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The link between body dissatisfaction and self-esteem in adolescents: similarities across gender, age, weight status, race/ethnicity, and socioeconomic status



The link between body dissatisfaction and self-esteem in adolescents: similarities across gender, age, weight status, race/ethnicity, and socioeconomic status



Journal of Adolescent Health 47(3): 290-296



The present study examined whether the cross-sectional association between body dissatisfaction and low self-esteem varies across gender, age, body weight status, race/ethnicity, and socioeconomic status (SES). We also examined the association longitudinally. A school-based survey of eating, weight, and related attitudes was conducted with a diverse sample of adolescents aged 11-18 years (N = 4,746). Height and weight were measured in the schools at Time 1. Participants were resurveyed through mails 5 years later (Time, 2; N = 2,516). The relationship between body dissatisfaction and self-esteem was strong and significant in both boys and girls (all p values < .0001), and did not differ significantly between genders (p = .16), or between the middle school and high school cohorts in either boys (p = .79) or girls (p = .80). Among girls, the relationship between body dissatisfaction and self-esteem was strong, but did vary across weight status, race/ethnicity, and SES (all p values = .0001-.03). The relationship was nonsignificant in underweight girls (p = .36), and weaker but still significant among black, Asian, and low SES group girls (all p values < .0001) in comparison to white and high SES group girls. Among boys, the association did not differ significantly across demographic groups (all p values = .18-.79). In longitudinal analyses, the strength of the association did not change significantly as adolescents grew older. Findings indicate that body dissatisfaction and self-esteem are strongly related among nearly all groups of adolescents. This suggests the importance of addressing body image concerns with adolescents of all backgrounds and ages.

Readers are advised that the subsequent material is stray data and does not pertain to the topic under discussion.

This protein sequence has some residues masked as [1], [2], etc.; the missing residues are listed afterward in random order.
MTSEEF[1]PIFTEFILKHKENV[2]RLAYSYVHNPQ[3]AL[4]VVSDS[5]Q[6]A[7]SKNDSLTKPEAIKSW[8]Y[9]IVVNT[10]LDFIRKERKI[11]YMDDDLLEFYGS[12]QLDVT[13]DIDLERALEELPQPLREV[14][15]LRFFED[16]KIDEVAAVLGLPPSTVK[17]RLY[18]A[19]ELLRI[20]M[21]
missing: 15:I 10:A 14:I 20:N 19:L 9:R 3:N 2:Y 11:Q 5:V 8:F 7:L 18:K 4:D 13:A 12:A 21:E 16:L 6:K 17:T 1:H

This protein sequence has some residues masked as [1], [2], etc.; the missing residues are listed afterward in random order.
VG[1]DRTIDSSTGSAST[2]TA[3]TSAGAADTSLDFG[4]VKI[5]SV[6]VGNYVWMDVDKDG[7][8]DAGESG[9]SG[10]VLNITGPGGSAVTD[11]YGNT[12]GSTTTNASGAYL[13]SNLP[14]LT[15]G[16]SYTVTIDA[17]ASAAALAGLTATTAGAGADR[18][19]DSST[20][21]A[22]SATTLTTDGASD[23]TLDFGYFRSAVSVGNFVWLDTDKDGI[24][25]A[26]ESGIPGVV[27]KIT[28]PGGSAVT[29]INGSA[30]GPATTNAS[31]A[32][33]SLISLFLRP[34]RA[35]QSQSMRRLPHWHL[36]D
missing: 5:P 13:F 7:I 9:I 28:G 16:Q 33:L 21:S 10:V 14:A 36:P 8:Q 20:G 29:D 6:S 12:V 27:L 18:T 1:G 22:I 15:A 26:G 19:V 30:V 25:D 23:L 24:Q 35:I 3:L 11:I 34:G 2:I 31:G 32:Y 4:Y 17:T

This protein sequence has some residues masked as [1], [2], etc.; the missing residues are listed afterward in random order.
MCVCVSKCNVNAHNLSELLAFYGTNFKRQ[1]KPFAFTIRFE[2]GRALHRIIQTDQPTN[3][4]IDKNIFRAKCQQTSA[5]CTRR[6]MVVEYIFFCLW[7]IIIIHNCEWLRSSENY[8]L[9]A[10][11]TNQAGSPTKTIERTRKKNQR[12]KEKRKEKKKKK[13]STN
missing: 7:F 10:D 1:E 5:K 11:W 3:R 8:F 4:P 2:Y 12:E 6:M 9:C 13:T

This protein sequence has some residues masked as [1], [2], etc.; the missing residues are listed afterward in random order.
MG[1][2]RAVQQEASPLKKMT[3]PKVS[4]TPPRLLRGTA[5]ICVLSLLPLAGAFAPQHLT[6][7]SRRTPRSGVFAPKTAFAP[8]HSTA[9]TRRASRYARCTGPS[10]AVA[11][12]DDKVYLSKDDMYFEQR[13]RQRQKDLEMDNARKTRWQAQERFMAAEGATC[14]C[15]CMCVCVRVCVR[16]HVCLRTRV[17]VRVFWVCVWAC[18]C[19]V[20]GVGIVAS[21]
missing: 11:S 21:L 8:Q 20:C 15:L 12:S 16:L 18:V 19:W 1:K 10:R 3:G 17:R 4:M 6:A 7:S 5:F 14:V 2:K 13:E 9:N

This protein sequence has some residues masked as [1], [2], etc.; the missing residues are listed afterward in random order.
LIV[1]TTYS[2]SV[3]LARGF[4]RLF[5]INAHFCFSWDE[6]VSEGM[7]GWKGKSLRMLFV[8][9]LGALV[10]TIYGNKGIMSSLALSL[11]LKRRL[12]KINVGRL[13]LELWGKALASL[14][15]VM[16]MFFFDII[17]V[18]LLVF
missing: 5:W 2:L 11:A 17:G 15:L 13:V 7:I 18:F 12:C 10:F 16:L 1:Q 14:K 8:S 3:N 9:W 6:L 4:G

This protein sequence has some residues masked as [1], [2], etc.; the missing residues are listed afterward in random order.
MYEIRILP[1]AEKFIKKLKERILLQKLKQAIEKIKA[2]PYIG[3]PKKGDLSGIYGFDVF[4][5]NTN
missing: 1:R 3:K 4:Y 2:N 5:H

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Accession: 056396382

Download citation: RISBibTeXText

PMID: 20708569

DOI: 10.1016/j.jadohealth.2010.02.004


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